Introduced in 1987 by CompuServe, the animated GIF is as popular today as it has ever been. The GIF animation has gone through many phases over the years. It's been loved, hated, and then loved again. Today, I think the GIF animation has found its place as a useful way to distribute short and fun animations online. Recently, I was inspired by a GIF that I saw on Twitter and thought the concept would make a fun tutorial. I got together with our Photography Editor at Tuts+ to organize a cross-site tutorial that shows how to shoot stop-motion photography and then assemble those photos into an animated GIF in Photoshop. In this tutorial, we will show you how to use Photoshop to quickly assemble the photos we shot in the photography part of this tutorial, and create our animation. Let's get started!
Before You Begin
Before you begin, make sure to head over to our photography website to learn how the photos used in this tutorial were shot.
1. Preparing the Images
If you download the image sequences that come with this tutorial, you will not need to complete this step as I have already renamed the images for you. If you have shot your own photography or are using your own images, make sure that you use similar techniques.
Now that we have shot all the photos for this tutorial. The next step is to prepare the images. The fastest way that I found to create the GIF animation is to create 2 separate image groups and open/import them into Photoshop as an image sequence. An image sequence is basically a folder of images, with each image named in sequential order.
In this case, I've renamed all the images from the photographer as 0001.jpg, 0002.jpg, 0003.jpg and so fourth. In the first set, 0001.jpg does not include a bow. In the second set, the bow is fully tied in 0001.jpg. You can see how I've done this below.
In the second image sequence, delete 0001.jpg and 0045.jpg from the folder. We are doing this so that these frames don't repeat in the final animation.
2. Open First Image Sequence
Now that we have prepared our image sequences, the next step is to open the first image sequence. You can do this by simply going to File > Open. Browse to the directory where your first image sequence is stored. Click on 0001.jpg and select the Image Sequence checkbox. Click Open. This will load all of your images into Photoshop as a sequence. Don't try to select all the images in the directory. You only need to select the first one.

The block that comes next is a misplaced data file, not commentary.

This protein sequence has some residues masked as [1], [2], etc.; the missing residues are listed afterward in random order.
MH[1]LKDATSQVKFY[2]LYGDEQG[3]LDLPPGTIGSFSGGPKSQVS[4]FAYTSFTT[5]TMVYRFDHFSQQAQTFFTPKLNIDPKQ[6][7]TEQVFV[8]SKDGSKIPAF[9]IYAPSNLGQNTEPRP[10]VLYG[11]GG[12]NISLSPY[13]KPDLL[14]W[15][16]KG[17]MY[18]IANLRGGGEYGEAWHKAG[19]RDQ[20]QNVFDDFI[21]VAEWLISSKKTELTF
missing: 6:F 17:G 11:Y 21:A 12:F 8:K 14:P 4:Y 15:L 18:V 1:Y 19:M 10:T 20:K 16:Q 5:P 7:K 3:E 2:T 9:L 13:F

Now you will want to set your Frame Rate. Set it to 17, as that is the frame rate we shot this animation to run in during the photography section of this tutorial. If you prefer to use a different frame rate, feel free to do so.
The first image sequence should now be loaded into Photoshop as a Video Layer. Your Layer Panel and Timeline Panel should now look similar to the below screenshots. To open your Timeline and Layer Panels go to Window > Layer or Window > Timeline.
Now we will want to create a slight buffer between the first image sequence and the second. We will do this by inserting 0045.jpg from the first image sequence. This will add a slight pause to the animation after the bow has finished tying. Go to File > Place and select 0045.jpg.
This image will now be added to your Timeline. Reduce the duration of the clip in the Timeline, as shown, by just dragging the handles to make it shorter.
3. Place Second Image Sequence
Now we will place the second image sequence by going to File > Place. Just like you did with the first sequence in Section 2.1, browse to the second image sequence, select 0002.jpg and select the Image Sequence checkbox. This sequence should now be added to your Timeline.
Now that we have added both image sequences, we want to add a short buffer between the end of this sequence and the beginning of the first one, as this GIF will be set to repeat continuously. So just as you did in Section 2.3, go to File > Place and select 0001.jpg from the first image sequence and reduce it's duration in the Timeline, as shown. Just as in Section 2.3, this will give our animation a slight pause before it repeats.
At this point, you can test your animation by clicking the play button. If it looks right to you, all you need to do now is save the animation as a GIF.
4. Export Your GIF Animation
Go to File > Save for Web.
Export the file as a GIF, set the Looping Options to Forever. I used the settings in the screenshot below.
Remember, file size plays an important role in a GIF animation. You'll want to reduce the file size enough so that it can be shared on the web, but not enough so that the quality of the final image looks poor. The Save for Web dialogue will show you exactly how large your file will be in the bottom left corner of your screen. You can adjust Colors, Dither, Web Snap, or any of the other settings to get your image looking just right.
Photoshop is an extremely powerful tool and can help you create amazing GIF animations. In this tutorial, we showed you how to not only create a GIF animation from a series of photos, but we also showed you how to shoot the photography, as well. You can use these same techniques to create your own stop-motion GIF animations. The possibilities are endless.
You can share your animation online, but it's best to optimize it first. Check out this tutorial to learn ten ways to optimize your new GIF: